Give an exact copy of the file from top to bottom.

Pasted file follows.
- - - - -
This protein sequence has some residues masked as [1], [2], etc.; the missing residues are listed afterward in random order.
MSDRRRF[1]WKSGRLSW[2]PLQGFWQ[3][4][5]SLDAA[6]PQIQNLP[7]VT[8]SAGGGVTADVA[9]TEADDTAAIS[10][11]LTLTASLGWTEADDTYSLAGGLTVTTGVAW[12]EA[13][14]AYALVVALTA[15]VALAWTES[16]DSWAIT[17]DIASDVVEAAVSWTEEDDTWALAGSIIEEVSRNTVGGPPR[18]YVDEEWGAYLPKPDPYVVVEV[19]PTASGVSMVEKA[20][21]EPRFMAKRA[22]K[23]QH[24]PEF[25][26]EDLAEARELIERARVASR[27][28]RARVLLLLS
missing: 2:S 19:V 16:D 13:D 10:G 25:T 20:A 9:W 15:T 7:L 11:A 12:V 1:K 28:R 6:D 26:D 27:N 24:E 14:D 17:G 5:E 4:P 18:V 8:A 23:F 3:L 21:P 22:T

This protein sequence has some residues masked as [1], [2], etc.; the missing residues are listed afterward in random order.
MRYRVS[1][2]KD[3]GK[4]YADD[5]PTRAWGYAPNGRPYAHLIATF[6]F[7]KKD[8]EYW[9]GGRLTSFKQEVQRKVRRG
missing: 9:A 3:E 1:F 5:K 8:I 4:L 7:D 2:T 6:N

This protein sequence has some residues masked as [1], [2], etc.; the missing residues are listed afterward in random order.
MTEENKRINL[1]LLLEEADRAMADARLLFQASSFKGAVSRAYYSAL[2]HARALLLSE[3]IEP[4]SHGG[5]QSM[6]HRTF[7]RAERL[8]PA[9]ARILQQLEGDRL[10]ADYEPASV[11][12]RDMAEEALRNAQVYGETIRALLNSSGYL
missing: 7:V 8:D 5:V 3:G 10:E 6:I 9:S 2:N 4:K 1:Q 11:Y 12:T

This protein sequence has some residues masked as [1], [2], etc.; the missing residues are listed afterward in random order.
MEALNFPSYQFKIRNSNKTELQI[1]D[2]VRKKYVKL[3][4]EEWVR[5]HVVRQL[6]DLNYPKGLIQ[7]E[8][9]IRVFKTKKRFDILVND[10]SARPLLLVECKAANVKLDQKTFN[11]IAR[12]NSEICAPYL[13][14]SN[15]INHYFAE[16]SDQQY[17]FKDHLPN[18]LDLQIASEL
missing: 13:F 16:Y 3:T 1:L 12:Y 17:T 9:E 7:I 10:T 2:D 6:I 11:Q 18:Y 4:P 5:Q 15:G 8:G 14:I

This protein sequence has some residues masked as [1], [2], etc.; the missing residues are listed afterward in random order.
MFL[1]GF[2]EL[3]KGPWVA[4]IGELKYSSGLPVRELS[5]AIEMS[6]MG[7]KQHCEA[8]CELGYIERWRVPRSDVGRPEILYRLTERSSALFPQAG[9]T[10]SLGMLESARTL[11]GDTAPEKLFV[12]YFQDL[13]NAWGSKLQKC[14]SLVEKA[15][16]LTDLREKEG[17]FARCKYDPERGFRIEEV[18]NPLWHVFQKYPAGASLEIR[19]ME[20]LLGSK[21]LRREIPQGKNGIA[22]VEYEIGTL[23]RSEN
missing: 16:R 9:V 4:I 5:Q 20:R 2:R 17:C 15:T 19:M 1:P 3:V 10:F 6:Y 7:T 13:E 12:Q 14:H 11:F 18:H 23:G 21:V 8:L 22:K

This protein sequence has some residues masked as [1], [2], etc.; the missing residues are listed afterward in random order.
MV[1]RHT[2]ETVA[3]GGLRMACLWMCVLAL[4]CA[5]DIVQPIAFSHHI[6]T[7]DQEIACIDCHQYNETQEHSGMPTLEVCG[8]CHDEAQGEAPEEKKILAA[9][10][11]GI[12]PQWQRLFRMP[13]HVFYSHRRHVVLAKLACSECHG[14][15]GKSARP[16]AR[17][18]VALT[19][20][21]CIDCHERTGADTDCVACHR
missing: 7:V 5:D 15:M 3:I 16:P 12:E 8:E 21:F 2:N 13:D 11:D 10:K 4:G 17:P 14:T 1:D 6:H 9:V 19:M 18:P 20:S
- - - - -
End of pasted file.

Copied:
This protein sequence has some residues masked as [1], [2], etc.; the missing residues are listed afterward in random order.
MSDRRRF[1]WKSGRLSW[2]PLQGFWQ[3][4][5]SLDAA[6]PQIQNLP[7]VT[8]SAGGGVTADVA[9]TEADDTAAIS[10][11]LTLTASLGWTEADDTYSLAGGLTVTTGVAW[12]EA[13][14]AYALVVALTA[15]VALAWTES[16]DSWAIT[17]DIASDVVEAAVSWTEEDDTWALAGSIIEEVSRNTVGGPPR[18]YVDEEWGAYLPKPDPYVVVEV[19]PTASGVSMVEKA[20][21]EPRFMAKRA[22]K[23]QH[24]PEF[25][26]EDLAEARELIERARVASR[27][28]RARVLLLLS
missing: 2:S 19:V 16:D 13:D 10:G 25:T 20:A 9:W 15:T 7:L 11:A 12:V 1:K 28:R 6:D 26:D 27:N 24:E 14:D 17:G 5:E 4:P 18:V 8:A 23:F 3:L 21:P 22:T

This protein sequence has some residues masked as [1], [2], etc.; the missing residues are listed afterward in random order.
MRYRVS[1][2]KD[3]GK[4]YADD[5]PTRAWGYAPNGRPYAHLIATF[6]F[7]KKD[8]EYW[9]GGRLTSFKQEVQRKVRRG
missing: 9:A 3:E 1:F 5:K 8:I 4:L 7:D 2:T 6:N

This protein sequence has some residues masked as [1], [2], etc.; the missing residues are listed afterward in random order.
MTEENKRINL[1]LLLEEADRAMADARLLFQASSFKGAVSRAYYSAL[2]HARALLLSE[3]IEP[4]SHGG[5]QSM[6]HRTF[7]RAERL[8]PA[9]ARILQQLEGDRL[10]ADYEPASV[11][12]RDMAEEALRNAQVYGETIRALLNSSGYL
missing: 7:V 8:D 5:V 3:G 10:E 6:I 9:S 2:N 4:K 1:Q 11:Y 12:T

This protein sequence has some residues masked as [1], [2], etc.; the missing residues are listed afterward in random order.
MEALNFPSYQFKIRNSNKTELQI[1]D[2]VRKKYVKL[3][4]EEWVR[5]HVVRQL[6]DLNYPKGLIQ[7]E[8][9]IRVFKTKKRFDILVND[10]SARPLLLVECKAANVKLDQKTFN[11]IAR[12]NSEICAPYL[13][14]SN[15]INHYFAE[16]SDQQY[17]FKDHLPN[18]LDLQIASEL
missing: 13:F 16:Y 3:T 1:L 12:Y 17:T 9:E 7:I 10:T 2:D 6:I 11:Q 18:Y 4:P 5:Q 15:G 8:G 14:I

This protein sequence has some residues masked as [1], [2], etc.; the missing residues are listed afterward in random order.
MFL[1]GF[2]EL[3]KGPWVA[4]IGELKYSSGLPVRELS[5]AIEMS[6]MG[7]KQHCEA[8]CELGYIERWRVPRSDVGRPEILYRLTERSSALFPQAG[9]T[10]SLGMLESARTL[11]GDTAPEKLFV[12]YFQDL[13]NAWGSKLQKC[14]SLVEKA[15][16]LTDLREKEG[17]FARCKYDPERGFRIEEV[18]NPLWHVFQKYPAGASLEIR[19]ME[20]LLGSK[21]LRREIPQGKNGIA[22]VEYEIGTL[23]RSEN
missing: 16:R 9:V 4:I 5:Q 20:R 2:R 17:C 15:T 19:M 1:P 3:V 10:F 6:Y 7:T 13:E 12:Q 14:H 11:F 18:H 23:G 21:V 8:L 22:K

This protein sequence has some residues masked as [1], [2], etc.; the missing residues are listed afterward in random order.
MV[1]RHT[2]ETVA[3]GGLRMACLWMCVLAL[4]CA[5]DIVQPIAFSHHI[6]T[7]DQEIACIDCHQYNETQEHSGMPTLEVCG[8]CHDEAQGEAPEEKKILAA[9][10][11]GI[12]PQWQRLFRMP[13]HVFYSHRRHVVLAKLACSECHG[14][15]GKSARP[16]AR[17][18]VALT[19][20][21]CIDCHERTGADTDCVACHR
missing: 7:V 5:D 15:M 3:I 16:P 12:E 8:E 21:F 2:N 13:D 11:D 10:K 4:G 17:P 14:T 1:D 6:H 9:V 19:M 18:P 20:S